One additional technique has been disclosed for pre-assembling disposable medical fluid flow systems which include one portion, such as a fluid filled container, which must be sterilized by one technique and another portion, such as empty tubing, flow control members, processing chambers and the like (the dry portion) which is preferably sterilized in other ways. This technique, as described in U.S. Pat. No. 5,009,645, employs requires a manufacturing procedure employing an electron beam or the like to sterilize isolated portions of the assembly after they have been joined together. After the isolated regions are joined and sterilized, the clamps or frangibles which isolate the regions may then be opened to allow for direct communication between the associated container of liquid or the like and the remainder of the fluid processing assembly. Such procedure and the use of e-beam or similar radiation, of course, requires a substantial investment in manufacturing equipment as well as additional procedures and safeguards during manufacture.

To avoid the use of more complicated manufacturing processes, it has also been disclosed to use sterilizing filters on the inlet flow line that couples a pre-sterilized liquid container or the like to a separately sterilized fluid flow tubing system. Such an arrangement is illustrated in U.S. Pat. No. 4,978,446. In that approach, however, the medical personnel are required to manually join the fluid flow tubing system to the fluid container, such as by spiking the fluid container with a piercing member associated with the fluid flow system. In addition to the administrative requirements for individually ordering, storing and prescribing solutions and disposable flow systems or sets, there is the added possibility of errors, such as by connection of a container of an incorrect liquid or other agent or an improper flow system to be used in association with the procedure.

The subject matter of the present application is addressed in one aspect to providing a pre-assembled, disposable medical fluid flow system, which has portions that are preferably or necessarily sterilized with different techniques or otherwise are separately manufactured, but which does not require separate spiking or accessing steps by the medical professional user and does not require the additional cost, equipment or steps of the electron beam radiation or sterile docking procedures described above.

SUMMARY

In accordance with one aspect, the present subject matter is directed to a pre-assembled, disposable medical fluid flow system and method for making it that includes portions which may be preferably or necessarily sterilized using different techniques or are separately manufactured for other reasons and does not require separate spiking or assembly by the medical professional, or the assembly steps and operation associated with the e-beam procedure or sterile connection procedures described above.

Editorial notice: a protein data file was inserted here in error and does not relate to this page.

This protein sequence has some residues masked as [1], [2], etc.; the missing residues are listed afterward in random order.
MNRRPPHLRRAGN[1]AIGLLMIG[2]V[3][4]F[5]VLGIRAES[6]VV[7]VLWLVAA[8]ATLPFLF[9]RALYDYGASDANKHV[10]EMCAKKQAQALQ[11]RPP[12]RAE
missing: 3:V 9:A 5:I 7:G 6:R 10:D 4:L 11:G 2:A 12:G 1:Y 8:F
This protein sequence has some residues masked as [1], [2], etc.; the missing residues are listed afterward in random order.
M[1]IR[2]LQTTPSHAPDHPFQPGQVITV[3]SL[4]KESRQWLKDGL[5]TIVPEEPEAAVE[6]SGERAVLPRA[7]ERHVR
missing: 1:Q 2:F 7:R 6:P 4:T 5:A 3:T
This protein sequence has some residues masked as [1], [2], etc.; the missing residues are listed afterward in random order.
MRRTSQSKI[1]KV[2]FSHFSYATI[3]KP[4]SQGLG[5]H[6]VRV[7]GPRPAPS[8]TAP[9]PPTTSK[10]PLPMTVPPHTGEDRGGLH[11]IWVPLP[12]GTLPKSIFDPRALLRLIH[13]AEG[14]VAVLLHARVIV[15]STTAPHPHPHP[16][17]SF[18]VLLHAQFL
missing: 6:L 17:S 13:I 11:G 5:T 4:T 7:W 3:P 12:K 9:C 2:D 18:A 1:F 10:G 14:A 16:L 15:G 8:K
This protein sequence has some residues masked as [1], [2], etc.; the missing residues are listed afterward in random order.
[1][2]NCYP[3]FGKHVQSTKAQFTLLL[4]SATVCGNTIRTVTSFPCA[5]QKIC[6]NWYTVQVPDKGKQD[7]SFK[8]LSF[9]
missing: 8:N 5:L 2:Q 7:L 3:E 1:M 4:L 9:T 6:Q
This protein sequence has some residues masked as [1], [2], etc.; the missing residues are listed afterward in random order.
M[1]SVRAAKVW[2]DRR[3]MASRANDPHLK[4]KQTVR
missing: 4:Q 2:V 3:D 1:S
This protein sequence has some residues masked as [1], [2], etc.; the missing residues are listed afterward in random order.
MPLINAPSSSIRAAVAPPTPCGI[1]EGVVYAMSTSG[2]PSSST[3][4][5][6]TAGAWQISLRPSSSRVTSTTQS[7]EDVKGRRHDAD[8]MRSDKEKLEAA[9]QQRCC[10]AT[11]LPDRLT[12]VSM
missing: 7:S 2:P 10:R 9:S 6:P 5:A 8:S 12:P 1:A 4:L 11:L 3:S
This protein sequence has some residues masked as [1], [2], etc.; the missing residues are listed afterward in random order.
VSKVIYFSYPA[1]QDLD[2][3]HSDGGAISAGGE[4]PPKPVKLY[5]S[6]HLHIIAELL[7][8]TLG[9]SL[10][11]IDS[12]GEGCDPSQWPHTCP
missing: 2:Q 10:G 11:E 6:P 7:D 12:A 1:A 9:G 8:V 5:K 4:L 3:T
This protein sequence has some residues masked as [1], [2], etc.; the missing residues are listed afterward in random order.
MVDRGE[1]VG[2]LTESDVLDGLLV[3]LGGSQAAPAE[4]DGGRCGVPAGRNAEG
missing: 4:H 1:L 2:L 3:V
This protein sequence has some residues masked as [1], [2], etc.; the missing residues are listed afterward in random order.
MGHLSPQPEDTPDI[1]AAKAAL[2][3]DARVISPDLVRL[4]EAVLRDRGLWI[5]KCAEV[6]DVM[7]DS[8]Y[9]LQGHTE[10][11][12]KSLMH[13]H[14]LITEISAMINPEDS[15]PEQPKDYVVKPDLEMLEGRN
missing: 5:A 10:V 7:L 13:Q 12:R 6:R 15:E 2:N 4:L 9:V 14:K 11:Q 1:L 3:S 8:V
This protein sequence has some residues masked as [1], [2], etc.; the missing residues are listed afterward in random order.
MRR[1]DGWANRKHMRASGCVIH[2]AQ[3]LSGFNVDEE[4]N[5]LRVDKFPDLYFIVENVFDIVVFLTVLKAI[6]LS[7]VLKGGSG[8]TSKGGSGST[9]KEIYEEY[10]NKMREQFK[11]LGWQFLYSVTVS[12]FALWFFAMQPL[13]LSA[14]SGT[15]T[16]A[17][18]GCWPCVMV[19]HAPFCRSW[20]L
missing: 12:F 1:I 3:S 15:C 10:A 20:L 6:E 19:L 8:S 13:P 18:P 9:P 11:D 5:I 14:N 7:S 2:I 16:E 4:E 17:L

More specifically, in accordance with the present subject matter a pre-assembled disposable medical fluid flow system may be provided, which comprises at least one first sterilized fluid flow system component and at least one second sterilized fluid flow system component. A flow path is fixedly connected to the first and second sterilized fluid flow system components for providing fluid communication therebetween. The flow path includes an isolated portion, which may be a non-sterile portion, located between the first and second sterilized fluid flow system components. An openable closure isolates the first sterilized fluid flow system component from the isolated portion of the flow path to prevent any contamination of the first sterilized fluid flow system component if the isolated portion is not sterile, and a micro-organism filter is disposed between and isolates the isolated portion of the flow path and the second sterilized fluid flow system component, such that any fluid from the isolated portion of the flow path, which may be non-sterile, must flow through the micro-organism filter to reach the second sterilized fluid flow system component.

Such a medical fluid flow system may be manufactured without the more complicated and expensive procedures and equipment employed in the electron beam sterilization system, or in the sterile docking systems described above. More specifically, a method for making such a pre-assembled disposable medical fluid flow system in accordance with the present subject matter may include sterilizing a first fluid flow system component, and sterilizing a second fluid flow system component separately from the first component. These components may be sterilized separately because the sterilization techniques are completely incompatible or because different sterilization techniques or separate sterilization may be preferred from a manufacturing standpoint.

In accordance with one aspect of the present method, a fluid flow path is provided between the first and second fluid flow system components and fixedly attached thereto. The fluid flow path includes an isolated portion, which may not be sterile. The method includes isolating the first fluid flow system component from the isolated portion of fluid flow path with an openable closure and providing a micro-organism filter between the isolated portion of the flow path and the second fluid flow system component to isolate one from the other and filter any fluid passing from the isolated portion of the flow path to the second fluid flow system component.